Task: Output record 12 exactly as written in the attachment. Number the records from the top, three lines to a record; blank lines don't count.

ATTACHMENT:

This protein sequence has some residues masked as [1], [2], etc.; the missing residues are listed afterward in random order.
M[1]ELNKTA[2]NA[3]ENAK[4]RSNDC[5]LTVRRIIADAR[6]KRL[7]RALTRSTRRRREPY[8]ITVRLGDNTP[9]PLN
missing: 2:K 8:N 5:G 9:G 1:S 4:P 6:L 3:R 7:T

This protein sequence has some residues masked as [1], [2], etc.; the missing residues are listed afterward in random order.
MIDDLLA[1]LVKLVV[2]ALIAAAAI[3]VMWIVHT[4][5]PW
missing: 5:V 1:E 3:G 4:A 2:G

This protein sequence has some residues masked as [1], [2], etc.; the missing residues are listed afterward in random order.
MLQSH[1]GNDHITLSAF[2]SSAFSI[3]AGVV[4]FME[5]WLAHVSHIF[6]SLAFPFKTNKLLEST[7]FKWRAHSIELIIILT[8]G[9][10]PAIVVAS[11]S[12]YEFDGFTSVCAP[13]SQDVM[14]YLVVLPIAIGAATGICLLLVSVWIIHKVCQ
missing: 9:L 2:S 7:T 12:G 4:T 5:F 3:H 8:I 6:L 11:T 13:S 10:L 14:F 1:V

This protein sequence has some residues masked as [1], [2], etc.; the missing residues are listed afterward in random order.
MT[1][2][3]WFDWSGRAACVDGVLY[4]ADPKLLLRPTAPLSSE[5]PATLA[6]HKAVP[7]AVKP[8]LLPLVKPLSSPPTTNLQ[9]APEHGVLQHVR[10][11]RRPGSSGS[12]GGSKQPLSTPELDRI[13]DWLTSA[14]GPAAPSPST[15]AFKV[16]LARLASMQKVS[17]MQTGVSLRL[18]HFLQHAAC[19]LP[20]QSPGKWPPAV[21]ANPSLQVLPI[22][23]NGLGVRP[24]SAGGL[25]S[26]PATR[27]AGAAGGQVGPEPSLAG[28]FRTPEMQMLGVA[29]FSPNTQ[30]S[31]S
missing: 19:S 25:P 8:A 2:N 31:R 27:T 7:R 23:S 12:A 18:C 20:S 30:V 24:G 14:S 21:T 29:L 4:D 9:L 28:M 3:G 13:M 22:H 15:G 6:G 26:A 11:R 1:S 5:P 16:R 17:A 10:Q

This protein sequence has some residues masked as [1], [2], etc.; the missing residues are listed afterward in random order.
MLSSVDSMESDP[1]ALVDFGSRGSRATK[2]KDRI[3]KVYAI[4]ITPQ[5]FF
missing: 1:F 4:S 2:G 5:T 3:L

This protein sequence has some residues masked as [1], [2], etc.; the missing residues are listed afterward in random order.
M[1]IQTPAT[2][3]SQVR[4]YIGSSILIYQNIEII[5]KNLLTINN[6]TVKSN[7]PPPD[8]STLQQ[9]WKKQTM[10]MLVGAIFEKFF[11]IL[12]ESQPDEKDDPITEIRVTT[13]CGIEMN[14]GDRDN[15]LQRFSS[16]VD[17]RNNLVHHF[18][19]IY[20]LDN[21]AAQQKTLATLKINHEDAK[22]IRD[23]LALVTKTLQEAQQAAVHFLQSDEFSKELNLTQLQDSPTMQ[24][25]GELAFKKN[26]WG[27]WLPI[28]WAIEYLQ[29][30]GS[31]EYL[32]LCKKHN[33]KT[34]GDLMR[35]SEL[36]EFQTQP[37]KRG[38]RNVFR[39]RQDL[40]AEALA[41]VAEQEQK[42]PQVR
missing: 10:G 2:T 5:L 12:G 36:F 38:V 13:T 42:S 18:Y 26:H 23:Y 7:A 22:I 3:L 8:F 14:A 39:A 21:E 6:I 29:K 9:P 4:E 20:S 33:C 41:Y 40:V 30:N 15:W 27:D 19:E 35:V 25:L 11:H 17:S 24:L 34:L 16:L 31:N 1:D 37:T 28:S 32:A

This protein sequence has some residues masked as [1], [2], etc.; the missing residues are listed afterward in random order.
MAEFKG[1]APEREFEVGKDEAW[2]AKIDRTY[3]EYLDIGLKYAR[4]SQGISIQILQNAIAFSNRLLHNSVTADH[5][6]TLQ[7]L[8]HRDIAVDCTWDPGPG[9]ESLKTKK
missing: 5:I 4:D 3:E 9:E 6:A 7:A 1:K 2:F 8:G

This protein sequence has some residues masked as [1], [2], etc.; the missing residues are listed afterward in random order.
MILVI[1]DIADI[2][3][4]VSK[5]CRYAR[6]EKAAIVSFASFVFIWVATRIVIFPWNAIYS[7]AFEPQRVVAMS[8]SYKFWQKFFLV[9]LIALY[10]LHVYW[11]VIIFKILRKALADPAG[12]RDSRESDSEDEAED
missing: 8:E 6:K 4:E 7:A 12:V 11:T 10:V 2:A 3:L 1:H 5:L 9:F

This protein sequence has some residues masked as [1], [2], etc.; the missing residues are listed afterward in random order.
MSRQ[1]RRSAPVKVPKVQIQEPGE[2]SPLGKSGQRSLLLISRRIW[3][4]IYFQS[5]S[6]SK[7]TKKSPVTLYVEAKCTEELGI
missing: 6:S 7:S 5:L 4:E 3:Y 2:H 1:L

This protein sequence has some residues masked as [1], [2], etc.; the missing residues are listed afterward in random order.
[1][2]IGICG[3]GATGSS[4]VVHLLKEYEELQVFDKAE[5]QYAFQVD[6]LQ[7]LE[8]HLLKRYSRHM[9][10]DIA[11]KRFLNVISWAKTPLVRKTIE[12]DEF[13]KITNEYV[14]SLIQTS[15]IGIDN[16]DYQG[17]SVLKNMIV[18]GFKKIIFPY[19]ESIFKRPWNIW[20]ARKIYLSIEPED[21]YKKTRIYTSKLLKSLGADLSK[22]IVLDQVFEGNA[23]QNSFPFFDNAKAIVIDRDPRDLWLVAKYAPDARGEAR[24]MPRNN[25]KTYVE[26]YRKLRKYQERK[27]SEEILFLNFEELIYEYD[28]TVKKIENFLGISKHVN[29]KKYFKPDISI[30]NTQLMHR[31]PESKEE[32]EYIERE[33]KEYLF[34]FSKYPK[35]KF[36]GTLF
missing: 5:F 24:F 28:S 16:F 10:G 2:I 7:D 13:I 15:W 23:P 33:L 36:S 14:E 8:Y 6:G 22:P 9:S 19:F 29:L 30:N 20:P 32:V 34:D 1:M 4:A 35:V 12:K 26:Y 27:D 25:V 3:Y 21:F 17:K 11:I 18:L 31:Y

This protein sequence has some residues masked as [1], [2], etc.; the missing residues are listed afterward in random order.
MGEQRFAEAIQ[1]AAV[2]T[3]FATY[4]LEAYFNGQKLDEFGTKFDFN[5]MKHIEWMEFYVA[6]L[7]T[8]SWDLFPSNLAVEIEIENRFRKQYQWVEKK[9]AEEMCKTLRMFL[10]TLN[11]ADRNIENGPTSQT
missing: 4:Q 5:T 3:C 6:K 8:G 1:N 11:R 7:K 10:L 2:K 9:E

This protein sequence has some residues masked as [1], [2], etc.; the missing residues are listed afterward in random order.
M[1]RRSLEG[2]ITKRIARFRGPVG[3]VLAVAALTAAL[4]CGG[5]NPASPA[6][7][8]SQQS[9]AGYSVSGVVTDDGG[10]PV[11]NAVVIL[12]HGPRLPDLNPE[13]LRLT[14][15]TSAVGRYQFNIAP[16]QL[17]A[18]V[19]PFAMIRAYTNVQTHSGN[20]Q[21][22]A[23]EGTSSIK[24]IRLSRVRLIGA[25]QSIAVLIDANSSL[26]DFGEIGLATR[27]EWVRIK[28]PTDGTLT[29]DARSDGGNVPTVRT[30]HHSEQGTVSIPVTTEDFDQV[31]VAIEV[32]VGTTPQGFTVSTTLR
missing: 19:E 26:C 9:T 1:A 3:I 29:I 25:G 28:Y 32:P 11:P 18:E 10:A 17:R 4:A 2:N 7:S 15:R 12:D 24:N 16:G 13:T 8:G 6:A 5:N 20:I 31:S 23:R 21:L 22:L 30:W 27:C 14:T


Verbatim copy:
This protein sequence has some residues masked as [1], [2], etc.; the missing residues are listed afterward in random order.
M[1]RRSLEG[2]ITKRIARFRGPVG[3]VLAVAALTAAL[4]CGG[5]NPASPA[6][7][8]SQQS[9]AGYSVSGVVTDDGG[10]PV[11]NAVVIL[12]HGPRLPDLNPE[13]LRLT[14][15]TSAVGRYQFNIAP[16]QL[17]A[18]V[19]PFAMIRAYTNVQTHSGN[20]Q[21][22]A[23]EGTSSIK[24]IRLSRVRLIGA[25]QSIAVLIDANSSL[26]DFGEIGLATR[27]EWVRIK[28]PTDGTLT[29]DARSDGGNVPTVRT[30]HHSEQGTVSIPVTTEDFDQV[31]VAIEV[32]VGTTPQGFTVSTTLR
missing: 19:E 26:C 9:T 1:A 3:I 29:I 25:G 28:Y 32:P 11:P 18:E 10:A 17:R 4:A 2:N 7:S 15:R 12:D 24:N 16:G 13:T 8:G 6:A 5:N 20:I 31:S 23:R 21:L 22:L 30:W 27:C 14:T